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Urban farm provides produce, jobs in Harrisburg - abc27 WHTM

Urban farm provides produce, jobs in Harrisburg

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HARRISBURG, Pa. (WHTM) -

Fresh radishes. Arugula. Asparagus.

But what everyone was talking about at Joshua Farm's stand: the beets.

"I bought some beets," said Harrisburg resident Gary Williams. "My wife's gonna pickle 'em, and I'm gonna eat the tops."

Those beets are grown on a one-acre farm in the heart of Harrisburg city. Most of the produce is sold in shares, through Joshua Farm's subscription service, but the rest is sold at a farm stand in Strawberry Square every Tuesday from 10 a.m. to 2 p.m.

A graduate of Harrisburg's SciTech High, 17-year-old Merced Ramirez greets and serves customers. He is one of two local youth employed by the farm each summer.

"[I'm] learning how to plant vegetables, how to harvest vegetables, how to sell," he said. "And the reason why I'm working here is because of my background. I come from a farming family, and I've lived in the city most of my life so I want to farm because that's part of my culture, my ancestry."

Joshua Farm Program Director Kirsten Reinford has been an Allison Hill resident since 1999. In 2006, she began planting, weeding and harvesting on an unused plot owned by Harrisburg School District.

"Oh, Allison Hill is a beautiful neighborhood," she said while weeding a carrot bed.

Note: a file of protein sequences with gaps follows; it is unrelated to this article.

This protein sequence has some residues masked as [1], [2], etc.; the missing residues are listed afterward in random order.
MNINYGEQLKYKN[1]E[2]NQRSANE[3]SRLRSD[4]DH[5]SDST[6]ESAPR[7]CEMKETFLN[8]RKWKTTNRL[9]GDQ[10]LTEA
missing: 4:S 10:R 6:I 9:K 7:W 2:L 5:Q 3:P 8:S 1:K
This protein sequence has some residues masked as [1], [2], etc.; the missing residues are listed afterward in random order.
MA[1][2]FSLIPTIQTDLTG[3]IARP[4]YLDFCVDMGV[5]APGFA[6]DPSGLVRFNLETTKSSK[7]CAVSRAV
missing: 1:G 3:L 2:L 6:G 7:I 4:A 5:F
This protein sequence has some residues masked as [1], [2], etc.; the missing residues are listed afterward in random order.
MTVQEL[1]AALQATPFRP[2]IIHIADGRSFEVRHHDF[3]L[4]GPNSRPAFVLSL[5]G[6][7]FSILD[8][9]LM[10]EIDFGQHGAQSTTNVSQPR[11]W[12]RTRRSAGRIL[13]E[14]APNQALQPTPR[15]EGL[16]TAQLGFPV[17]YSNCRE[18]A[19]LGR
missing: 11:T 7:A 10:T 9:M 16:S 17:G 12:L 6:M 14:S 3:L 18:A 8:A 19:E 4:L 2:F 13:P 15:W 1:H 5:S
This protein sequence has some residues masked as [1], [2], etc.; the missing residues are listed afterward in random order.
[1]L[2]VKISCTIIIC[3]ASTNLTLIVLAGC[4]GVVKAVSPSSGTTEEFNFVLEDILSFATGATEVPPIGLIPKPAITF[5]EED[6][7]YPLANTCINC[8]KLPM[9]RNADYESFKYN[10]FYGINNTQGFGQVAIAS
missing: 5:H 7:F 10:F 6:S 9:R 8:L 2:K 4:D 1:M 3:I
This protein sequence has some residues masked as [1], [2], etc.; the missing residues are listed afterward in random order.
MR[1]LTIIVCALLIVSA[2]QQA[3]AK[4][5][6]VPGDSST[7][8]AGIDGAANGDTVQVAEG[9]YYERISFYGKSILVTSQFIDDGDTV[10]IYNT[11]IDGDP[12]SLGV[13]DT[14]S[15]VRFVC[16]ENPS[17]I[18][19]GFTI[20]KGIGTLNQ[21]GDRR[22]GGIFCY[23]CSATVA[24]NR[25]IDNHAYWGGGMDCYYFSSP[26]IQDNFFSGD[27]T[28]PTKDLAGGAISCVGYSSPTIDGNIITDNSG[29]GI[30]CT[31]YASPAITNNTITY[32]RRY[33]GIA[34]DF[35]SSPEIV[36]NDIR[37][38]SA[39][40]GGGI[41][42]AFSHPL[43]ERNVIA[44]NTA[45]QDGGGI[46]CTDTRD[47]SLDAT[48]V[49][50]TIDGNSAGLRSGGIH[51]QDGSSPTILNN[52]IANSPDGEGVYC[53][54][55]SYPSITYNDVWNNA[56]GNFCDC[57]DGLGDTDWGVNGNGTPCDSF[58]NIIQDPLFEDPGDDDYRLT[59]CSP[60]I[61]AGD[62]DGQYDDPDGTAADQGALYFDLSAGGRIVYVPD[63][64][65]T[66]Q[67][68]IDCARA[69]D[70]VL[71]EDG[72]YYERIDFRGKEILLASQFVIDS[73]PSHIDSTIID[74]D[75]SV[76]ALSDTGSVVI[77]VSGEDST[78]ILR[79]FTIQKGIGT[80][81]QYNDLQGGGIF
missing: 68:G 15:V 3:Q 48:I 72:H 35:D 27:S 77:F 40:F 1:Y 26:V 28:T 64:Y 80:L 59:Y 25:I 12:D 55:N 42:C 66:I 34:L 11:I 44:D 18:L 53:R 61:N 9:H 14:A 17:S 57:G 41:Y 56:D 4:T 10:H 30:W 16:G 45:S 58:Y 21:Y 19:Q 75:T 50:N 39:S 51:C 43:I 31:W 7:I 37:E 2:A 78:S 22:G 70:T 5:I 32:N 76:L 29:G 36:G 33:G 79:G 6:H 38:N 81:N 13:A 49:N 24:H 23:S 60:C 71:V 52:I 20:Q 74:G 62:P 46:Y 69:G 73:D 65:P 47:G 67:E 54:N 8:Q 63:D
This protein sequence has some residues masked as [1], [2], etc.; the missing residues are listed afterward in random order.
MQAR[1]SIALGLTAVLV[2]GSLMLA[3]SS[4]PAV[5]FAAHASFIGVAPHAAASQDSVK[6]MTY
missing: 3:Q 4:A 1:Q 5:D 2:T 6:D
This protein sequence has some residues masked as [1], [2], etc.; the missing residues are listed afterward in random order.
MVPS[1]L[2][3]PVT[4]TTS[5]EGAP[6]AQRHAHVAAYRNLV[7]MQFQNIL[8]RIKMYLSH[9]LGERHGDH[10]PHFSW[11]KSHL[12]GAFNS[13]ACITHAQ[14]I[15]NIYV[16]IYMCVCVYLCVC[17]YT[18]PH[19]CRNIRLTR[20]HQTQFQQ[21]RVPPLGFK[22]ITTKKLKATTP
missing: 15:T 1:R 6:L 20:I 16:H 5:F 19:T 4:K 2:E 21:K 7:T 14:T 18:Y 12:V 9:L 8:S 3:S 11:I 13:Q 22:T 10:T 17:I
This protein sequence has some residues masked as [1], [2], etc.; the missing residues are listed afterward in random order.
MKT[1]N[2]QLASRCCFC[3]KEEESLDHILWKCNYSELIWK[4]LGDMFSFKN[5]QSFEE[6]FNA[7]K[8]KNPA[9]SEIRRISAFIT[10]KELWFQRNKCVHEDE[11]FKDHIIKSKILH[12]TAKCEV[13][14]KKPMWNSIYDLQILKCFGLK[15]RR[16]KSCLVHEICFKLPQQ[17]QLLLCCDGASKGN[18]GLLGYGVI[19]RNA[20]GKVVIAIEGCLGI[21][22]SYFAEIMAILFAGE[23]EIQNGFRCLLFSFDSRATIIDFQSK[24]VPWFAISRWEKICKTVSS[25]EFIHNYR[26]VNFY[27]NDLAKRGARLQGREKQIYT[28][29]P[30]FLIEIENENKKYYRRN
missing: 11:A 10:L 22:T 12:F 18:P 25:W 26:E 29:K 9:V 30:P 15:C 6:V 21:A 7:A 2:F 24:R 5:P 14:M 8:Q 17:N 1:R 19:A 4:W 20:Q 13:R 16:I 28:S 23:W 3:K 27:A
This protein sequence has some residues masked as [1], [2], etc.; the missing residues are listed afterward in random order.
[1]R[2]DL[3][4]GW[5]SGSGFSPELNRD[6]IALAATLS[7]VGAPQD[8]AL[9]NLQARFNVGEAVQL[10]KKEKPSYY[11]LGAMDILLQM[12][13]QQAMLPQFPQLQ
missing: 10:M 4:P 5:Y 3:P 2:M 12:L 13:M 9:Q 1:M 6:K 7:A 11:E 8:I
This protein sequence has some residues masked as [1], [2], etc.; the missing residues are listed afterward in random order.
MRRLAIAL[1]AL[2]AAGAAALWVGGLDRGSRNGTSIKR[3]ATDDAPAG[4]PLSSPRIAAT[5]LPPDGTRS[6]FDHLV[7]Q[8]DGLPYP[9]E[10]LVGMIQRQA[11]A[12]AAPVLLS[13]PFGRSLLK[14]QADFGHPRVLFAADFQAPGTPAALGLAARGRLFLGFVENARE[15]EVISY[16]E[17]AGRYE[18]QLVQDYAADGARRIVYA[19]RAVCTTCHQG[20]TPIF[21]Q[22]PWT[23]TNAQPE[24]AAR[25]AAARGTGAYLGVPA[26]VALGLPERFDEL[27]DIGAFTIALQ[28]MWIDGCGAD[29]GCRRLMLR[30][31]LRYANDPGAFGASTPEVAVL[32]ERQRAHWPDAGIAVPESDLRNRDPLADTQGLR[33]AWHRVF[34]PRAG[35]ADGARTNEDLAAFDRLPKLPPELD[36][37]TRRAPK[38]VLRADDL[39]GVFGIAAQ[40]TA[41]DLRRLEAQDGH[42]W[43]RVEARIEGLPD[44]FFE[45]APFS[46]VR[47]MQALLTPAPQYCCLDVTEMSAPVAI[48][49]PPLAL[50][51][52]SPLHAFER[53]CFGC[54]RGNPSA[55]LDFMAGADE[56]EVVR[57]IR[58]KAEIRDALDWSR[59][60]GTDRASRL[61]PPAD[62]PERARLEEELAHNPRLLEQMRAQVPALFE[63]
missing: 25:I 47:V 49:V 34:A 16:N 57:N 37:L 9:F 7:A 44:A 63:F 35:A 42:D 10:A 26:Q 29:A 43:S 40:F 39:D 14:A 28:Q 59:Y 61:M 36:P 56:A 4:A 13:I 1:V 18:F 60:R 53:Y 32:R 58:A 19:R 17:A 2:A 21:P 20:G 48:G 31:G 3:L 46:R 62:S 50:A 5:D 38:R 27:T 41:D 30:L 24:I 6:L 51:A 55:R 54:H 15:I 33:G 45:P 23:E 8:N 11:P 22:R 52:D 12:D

Among the weeds, she accidentally pulled out a immature carrot.

"Whoops ... this is sad," she said, dusting off the soil. 

On the other end of the farm grow the beets that were being sold just a mile and a half away at the farm stand. 

And giving people a chance to see where their food comes from is part of what Reinford is so excited about. 

"I really want people to see the connection between food and how it's grown, and who grows it and how they're treated," she said.

Eighty members receive a share of Joshua Farm's produce each week. One quarter of these members live within walking distance. 

Ramirez, who will attend Messiah College starting this fall, said he enjoys working on the farm because it gives him a chance to get away—without going far away.

"When I'm at the farm, I can get away and I can like have time for myself," he said. "When I'm harvesting something, or I'm weeding or something, I don't feel like I'm in Harrisburg. It's really peaceful there."

Members of the community can volunteer to work on the farm. They have a 'Weed and Feed' event every second Saturday of the month, where volunteers get a free meal in exchange for helping to weed the plot.

If that time doesn't work for you, Reinford said you can sign up to volunteer at other times on their website.

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